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Practice Management > Building Your Business > Leadership

Combating the Top 5 Fears of Starting an RIA Business

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What You Need to Know

  • Starting your own RIA presents obstacles that can feel daunting, but none are unsolvable.
  • A recent Cerulli Associates study found 87% of clients would rather stick with their financial advisor as they move to a new firm.
  • Between outsourcing and hiring the right people, you will have time to do the parts of the job that you love.

Since 2020, the “breakaway” trend among advisors has indicated a shift within the industry. Accelerated by the presence of COVID-19, financial advisors have purposefully considered the independent route over the past two years with dreams of starting their own firm to control their hours, goals, staff and so on.

The trend is great for the industry — advisors have set out on their own paths, created businesses within their own vision, and consumers now have more options to choose from when planning their financial future. But advisors need to get there first, and starting your own RIA firm doesn’t come without its challenges.

Starting your own RIA firm comes with a series of obstacles that can feel daunting, even impossible to overcome. Some have a clear path to resolution. while others require more creative problem-solving. As a new business owner, you will be met with challenges you’ve most likely never encountered before. The great news is there are strategies you can employ to combat these fears and propel your new RIA firm toward success.

We’ve named the top five fears of starting your RIA business and how you can combat them. They might look different for each firm, but none are unsolvable. Through strategic partnerships, daring to have big goals, and trusting the process, you can pave your path to establishing a new RIA firm.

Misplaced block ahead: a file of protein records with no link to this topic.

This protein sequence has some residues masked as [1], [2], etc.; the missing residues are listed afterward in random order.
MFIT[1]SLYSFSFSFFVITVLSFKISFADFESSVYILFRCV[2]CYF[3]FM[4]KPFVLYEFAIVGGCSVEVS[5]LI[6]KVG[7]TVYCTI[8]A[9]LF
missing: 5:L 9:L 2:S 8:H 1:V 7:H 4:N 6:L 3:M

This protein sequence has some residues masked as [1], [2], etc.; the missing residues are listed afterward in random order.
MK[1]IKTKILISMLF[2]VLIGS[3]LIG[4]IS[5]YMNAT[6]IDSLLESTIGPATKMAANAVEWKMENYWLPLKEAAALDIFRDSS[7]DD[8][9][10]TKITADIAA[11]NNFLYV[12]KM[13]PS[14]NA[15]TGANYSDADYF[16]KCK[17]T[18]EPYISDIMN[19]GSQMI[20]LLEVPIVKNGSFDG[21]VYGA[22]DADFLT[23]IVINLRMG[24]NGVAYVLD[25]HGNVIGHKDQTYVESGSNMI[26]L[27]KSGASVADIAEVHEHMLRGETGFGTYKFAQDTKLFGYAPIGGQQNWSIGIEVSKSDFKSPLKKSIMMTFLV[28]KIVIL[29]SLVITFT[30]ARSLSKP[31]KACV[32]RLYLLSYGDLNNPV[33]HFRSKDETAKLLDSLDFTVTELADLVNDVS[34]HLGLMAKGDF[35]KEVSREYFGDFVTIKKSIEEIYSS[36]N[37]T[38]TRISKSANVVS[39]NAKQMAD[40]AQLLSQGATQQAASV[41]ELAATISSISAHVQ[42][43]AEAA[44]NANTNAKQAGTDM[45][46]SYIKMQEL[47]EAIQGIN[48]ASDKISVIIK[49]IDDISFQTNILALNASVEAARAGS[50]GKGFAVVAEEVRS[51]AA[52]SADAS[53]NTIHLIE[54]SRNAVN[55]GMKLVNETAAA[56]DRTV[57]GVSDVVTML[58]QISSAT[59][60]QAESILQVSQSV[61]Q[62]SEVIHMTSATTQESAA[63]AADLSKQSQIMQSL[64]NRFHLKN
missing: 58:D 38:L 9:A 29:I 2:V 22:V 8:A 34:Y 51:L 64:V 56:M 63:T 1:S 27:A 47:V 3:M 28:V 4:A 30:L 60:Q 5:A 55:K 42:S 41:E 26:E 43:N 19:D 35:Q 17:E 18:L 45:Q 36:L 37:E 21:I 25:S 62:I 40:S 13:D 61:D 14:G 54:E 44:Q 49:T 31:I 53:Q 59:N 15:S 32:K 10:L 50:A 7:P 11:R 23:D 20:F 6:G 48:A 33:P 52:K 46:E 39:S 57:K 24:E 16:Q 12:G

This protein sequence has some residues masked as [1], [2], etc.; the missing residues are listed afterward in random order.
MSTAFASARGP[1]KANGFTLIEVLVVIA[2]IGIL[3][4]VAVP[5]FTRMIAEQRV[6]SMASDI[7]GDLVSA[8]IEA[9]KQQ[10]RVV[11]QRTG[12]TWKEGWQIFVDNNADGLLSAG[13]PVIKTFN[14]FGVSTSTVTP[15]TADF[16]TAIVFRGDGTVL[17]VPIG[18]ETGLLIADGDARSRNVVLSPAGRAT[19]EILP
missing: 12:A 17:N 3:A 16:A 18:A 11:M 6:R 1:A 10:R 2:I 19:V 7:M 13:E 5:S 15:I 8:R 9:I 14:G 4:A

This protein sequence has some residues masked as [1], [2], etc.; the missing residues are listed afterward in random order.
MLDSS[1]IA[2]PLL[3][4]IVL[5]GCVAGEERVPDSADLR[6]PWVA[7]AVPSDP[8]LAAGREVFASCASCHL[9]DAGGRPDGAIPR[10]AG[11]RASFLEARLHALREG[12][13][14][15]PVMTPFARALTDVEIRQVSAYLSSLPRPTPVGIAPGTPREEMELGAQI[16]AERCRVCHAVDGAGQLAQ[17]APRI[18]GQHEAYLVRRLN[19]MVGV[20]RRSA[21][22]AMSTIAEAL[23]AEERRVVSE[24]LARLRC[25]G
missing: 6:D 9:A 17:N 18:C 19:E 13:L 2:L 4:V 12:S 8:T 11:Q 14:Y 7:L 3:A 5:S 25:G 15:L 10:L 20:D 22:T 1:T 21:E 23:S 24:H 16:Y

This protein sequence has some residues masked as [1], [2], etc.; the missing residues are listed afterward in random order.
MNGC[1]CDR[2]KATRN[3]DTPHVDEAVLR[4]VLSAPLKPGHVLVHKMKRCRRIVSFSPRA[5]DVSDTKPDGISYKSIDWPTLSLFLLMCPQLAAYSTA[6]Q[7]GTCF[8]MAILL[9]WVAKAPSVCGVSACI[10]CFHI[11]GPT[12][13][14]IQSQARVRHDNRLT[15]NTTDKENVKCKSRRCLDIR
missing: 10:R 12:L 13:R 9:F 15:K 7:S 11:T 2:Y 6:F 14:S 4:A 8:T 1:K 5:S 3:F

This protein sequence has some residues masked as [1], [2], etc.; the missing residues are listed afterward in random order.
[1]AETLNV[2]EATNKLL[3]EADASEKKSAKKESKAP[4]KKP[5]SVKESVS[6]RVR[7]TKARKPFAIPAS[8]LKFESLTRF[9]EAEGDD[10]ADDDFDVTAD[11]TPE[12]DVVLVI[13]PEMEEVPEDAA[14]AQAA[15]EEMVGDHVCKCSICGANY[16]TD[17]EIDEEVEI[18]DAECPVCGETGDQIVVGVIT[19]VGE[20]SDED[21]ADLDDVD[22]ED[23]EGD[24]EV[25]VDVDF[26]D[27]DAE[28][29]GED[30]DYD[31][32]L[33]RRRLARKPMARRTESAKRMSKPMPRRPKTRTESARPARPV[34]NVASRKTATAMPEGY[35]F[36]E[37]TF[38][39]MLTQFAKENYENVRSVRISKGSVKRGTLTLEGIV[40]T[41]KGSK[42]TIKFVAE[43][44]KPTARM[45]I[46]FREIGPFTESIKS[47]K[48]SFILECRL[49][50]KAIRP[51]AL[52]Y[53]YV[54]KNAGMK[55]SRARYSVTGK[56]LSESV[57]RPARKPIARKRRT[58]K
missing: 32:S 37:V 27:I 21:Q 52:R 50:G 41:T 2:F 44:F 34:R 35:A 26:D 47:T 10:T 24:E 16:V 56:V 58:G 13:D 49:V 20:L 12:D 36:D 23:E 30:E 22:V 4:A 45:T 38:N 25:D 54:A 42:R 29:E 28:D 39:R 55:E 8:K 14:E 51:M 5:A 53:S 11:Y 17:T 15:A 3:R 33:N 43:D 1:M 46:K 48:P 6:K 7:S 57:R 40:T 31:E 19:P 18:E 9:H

1. Fear of the Unknown

Setting out on your own to create an RIA firm is scary. There is no guarantee you or your business will be successful. You might be leaving a reliable full-time job or investing time and money into an endeavor with no promises. 

You are most likely an expert in financial advice, but lack experience starting and marketing a business. You might know everything about building strong relationships with clients, but be at a loss when it comes to building a brand. The good news is that there are experts out there who can help you get your business off the ground.  

Partnering with a business consulting firm allows you to lessen the burden of doing everything for your RIA firm yourself. Many have experience working through each step of the process when establishing a new RIA firm and can offer their expertise to answer questions. Consult the professionals before making a decision, and allow their feedback to guide you. 

Accepting feedback and advice from trusted sources can help you better understand your trajectory, making the unknown feel more manageable. The good news is the failure of a newly started RIAs is almost unheard of, as it’s just a transition of taking an advisor’s financial practice inside another firm and transforming it into its own independent business.

2. Fear Your Clients Won’t Follow You

 For an RIA firm to succeed, it must have a solid client base. You want clients that are there for the long term. There is a valid fear that clients from a former RIA firm will not follow you to your own company. Data on this, however, has revealed the odds of clients following you are good. 

Cerulli Associates is a premier data research company in the financial industry, and according to a recent study, 87% of clients would rather stick with their investment advisor as they move to a new firm rather than reestablish a relationship with a new advisor. 

Based upon your current employment agreement, you may or may not set time aside to have conversations with your current clients and inform them about your plans to begin your own RIA firm. If you are restricted in doing so, there are successful strategies that can be deployed to help you be ready to communicate with your clients as soon as you are permitted based on your employment contract and regulatory rules.